David Rosenberg: This Is Your Last Chance
Over the last several months, we have been very fortunate to read the missives of Gluskin Sheff's chief economist and strategist, David Rosenberg. Aside from a stellar career at Merrill Lynch, Mr. Rosenberg gained notoriety for his early "call" on the recession that began in December, 2007. Now Mr. Rosenberg is gaining notoriety as the last bear standing. Despite a 50% run in the S&P500 and a growing chorus that the economy has turned a corner, Mr. Rosenberg has been steadfast in his resolve:
"This rally is based on a lot of hope that we are going to see a V-shaped economic recovery in the U.S. The S&P 500 is priced for 4% real GDP growth. We don't see it."
I am empathetic towards Mr. Rosenberg as I too have had a cautionary view towards equities since mid-May. Being cautious while the market goes up day after day and not seeing what everyone else is seeing (sic) is very frustrating. But leave it to Mr. Market. One minute you are a hero for calling the recession, the next minute you are a goat for missing the recovery. The market beast can be very humbling.
But truth be told, Mr. Rosenberg could be right in the end, and I believe we are now approaching that juncture in the markets that could prove him right. In essence, this is his last chance.
In particular, there is a growing divergence between the 10 year Treasury yield, which is falling, and the equity markets, which are rising.
In "Long Term Treasury Yields: Someone Is Going To Be Wrong", which I wrote on August 26, 2009, I stated:
"the divergence between lower yields - a sign of economic weakness - and higher equity prices - a sign of economic strength - will not persist for long. Most importantly, it was the failed signal in June, 2002 that coincided with a 25% plus drop in equities over the next two months. It should be noted that the current set up in Treasury yields and likely failure is exactly the same as in 2002!"
So why is this Mr. Rosenberg's last chance? Treasury yields are falling (and likely to go lower) and during equity bull markets that is a good thing. But if we are still in a bear market, then falling Treasury yields is a bad sign for equities. And this is the first time since the March, 2009 bottom that Treasury yields are falling. So Mr. Rosenberg still has a chance of being proven right.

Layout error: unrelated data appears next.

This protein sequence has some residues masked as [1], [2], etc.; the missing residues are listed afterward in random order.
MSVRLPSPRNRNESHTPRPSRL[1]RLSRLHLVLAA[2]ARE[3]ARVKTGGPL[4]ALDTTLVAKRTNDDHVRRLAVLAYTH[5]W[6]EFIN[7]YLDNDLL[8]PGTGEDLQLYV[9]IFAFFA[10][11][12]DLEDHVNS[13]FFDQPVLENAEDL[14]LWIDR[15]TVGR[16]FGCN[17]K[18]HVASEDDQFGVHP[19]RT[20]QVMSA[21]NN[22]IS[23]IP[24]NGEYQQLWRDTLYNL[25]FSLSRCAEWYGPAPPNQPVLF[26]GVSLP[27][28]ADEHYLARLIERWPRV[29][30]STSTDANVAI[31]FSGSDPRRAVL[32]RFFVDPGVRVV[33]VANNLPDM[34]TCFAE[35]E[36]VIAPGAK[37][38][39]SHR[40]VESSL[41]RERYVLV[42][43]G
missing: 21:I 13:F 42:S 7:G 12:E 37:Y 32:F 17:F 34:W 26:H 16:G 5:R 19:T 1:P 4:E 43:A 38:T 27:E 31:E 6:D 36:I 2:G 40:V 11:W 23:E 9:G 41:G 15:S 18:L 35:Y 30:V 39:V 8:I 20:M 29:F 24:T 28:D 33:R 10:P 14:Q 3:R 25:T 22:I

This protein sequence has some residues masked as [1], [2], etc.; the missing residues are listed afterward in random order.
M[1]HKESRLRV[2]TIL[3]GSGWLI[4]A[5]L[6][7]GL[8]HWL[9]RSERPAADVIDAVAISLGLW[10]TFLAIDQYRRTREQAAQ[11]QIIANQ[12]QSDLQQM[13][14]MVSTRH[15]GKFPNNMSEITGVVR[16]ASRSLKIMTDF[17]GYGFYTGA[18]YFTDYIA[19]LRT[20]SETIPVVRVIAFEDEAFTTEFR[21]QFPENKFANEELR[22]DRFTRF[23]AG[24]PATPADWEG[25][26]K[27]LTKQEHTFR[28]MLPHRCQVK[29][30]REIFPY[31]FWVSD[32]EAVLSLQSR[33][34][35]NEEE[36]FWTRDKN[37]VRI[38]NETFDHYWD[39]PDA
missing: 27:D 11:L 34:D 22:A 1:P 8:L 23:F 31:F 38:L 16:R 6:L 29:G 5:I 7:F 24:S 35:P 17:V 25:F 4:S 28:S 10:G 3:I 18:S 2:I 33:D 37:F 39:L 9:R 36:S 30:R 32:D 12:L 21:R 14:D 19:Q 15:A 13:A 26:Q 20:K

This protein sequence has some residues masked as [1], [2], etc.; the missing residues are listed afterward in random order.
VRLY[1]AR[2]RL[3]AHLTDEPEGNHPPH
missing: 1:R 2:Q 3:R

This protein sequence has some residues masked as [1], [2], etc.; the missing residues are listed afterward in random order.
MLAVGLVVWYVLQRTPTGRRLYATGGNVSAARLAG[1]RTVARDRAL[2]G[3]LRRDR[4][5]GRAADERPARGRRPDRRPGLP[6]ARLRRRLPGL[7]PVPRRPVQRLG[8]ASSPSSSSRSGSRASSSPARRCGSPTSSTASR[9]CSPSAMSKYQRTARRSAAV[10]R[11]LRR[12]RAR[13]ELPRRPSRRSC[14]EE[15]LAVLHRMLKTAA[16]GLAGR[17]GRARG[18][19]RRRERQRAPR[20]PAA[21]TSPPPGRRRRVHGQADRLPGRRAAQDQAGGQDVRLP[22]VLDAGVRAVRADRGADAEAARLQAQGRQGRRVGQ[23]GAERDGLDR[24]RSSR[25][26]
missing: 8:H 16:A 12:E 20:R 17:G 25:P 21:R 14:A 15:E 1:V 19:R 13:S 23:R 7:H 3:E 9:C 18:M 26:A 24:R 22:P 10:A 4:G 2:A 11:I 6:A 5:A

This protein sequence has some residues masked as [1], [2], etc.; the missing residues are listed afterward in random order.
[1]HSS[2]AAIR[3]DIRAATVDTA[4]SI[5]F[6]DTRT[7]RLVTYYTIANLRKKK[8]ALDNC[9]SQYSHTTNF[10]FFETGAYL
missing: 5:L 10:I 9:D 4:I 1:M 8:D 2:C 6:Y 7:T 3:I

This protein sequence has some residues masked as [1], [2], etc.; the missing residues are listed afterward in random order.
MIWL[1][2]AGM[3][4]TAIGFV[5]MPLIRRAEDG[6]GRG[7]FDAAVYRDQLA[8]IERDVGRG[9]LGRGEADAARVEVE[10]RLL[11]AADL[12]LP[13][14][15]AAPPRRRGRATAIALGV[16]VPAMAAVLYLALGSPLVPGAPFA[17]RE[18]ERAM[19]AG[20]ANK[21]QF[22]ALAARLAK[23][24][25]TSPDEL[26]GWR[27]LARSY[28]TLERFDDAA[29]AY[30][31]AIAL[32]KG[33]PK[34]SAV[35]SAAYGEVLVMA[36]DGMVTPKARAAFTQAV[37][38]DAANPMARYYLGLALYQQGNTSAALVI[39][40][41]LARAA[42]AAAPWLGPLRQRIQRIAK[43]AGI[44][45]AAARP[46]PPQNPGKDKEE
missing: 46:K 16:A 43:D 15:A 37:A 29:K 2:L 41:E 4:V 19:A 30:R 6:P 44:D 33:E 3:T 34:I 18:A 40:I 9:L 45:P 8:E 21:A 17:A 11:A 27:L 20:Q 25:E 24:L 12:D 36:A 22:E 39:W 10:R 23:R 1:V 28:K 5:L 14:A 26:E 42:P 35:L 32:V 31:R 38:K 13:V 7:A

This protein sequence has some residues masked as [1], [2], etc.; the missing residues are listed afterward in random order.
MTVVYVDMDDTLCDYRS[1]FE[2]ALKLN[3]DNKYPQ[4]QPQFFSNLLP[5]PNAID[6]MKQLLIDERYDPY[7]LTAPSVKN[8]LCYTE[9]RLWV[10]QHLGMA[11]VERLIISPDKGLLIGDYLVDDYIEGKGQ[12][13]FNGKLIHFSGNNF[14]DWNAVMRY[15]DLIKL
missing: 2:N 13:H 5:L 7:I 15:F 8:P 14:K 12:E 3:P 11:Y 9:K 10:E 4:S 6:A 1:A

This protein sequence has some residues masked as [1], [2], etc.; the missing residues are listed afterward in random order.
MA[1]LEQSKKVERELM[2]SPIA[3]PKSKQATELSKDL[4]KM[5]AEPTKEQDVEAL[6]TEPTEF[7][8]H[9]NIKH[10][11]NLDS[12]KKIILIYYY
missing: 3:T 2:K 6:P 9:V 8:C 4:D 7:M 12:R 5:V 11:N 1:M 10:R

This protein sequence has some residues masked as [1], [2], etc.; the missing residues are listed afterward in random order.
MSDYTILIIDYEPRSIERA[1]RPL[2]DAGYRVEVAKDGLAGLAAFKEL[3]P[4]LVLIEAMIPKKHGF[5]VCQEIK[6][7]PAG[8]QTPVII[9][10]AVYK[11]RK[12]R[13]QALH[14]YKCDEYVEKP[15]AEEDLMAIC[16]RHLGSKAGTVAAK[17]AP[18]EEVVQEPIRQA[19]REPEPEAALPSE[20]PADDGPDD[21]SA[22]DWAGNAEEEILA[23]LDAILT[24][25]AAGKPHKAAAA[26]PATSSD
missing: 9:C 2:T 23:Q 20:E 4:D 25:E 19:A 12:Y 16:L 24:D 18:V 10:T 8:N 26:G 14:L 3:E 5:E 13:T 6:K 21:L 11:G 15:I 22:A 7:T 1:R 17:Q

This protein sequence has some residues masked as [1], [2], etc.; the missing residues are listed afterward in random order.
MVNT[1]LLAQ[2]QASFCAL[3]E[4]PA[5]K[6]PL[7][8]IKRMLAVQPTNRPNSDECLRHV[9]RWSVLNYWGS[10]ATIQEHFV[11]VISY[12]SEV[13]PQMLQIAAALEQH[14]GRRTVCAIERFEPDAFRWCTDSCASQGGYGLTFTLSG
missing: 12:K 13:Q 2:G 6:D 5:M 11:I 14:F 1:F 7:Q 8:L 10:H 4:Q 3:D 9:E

Let me demonstrate graphically. See figure 1 and figure 2, weekly charts comparing the S&P500 (symbol: $INX) to the yield on the 10 year Treasury (symbol: $TNX). (Treasury yield data is hidden.) When the 14 week rate of change (i.e., a simple default value) of the 10 year Treasury yield is below zero (as it is now), the price bars appear red. Blue price bars (on the S&P500 price graph) are when the 14 week rate of change on the 10 year Treasury yield is positive.
Figure 1. S&P500 v. 10 Year Treasury Yield/ weekly
As you can see, there is a lot of red from 2000 to 2003 and from 2007 to the recent bottom in 2009. During these bear markets, lower yields translated into equity weakness. Currently, the 14 week rate of change of Treasury yields is negative, and as stated previously, this is the first time since the March bottom.
In figure 2, which is from 1988 to 2000, lower 10 year Treasury yields (red bars) always translated to higher equity prices. The lone exception was 1998. After all this was a bull market. Referring back to figure 1, lower Treasury yields were kind to equities during the bull run from 2003 to 2007.
Figure 2. S&P500 v. 10 Year Treasury Yield/ weekly
So this is it. This is where the rubber meets the road for Mr. Rosenberg. This is the first time since the March, 2009 low that the 10 year Treasury yield is heading lower (on a 14 week rate of change basis). If equities are in a new bull market as many claim, then lower yields will be a buying opportunity. Mr. Rosenberg will suffer the market's humiliation. If equities are in a bear market and the past 6 months have been nothing more than a monster bear market rally, then lower yields should spell trouble for equities. They did in 2002.
So hang in there, Mr. Rosenberg. I hope you don't throw in the towel. You could turn out to be a hero after all.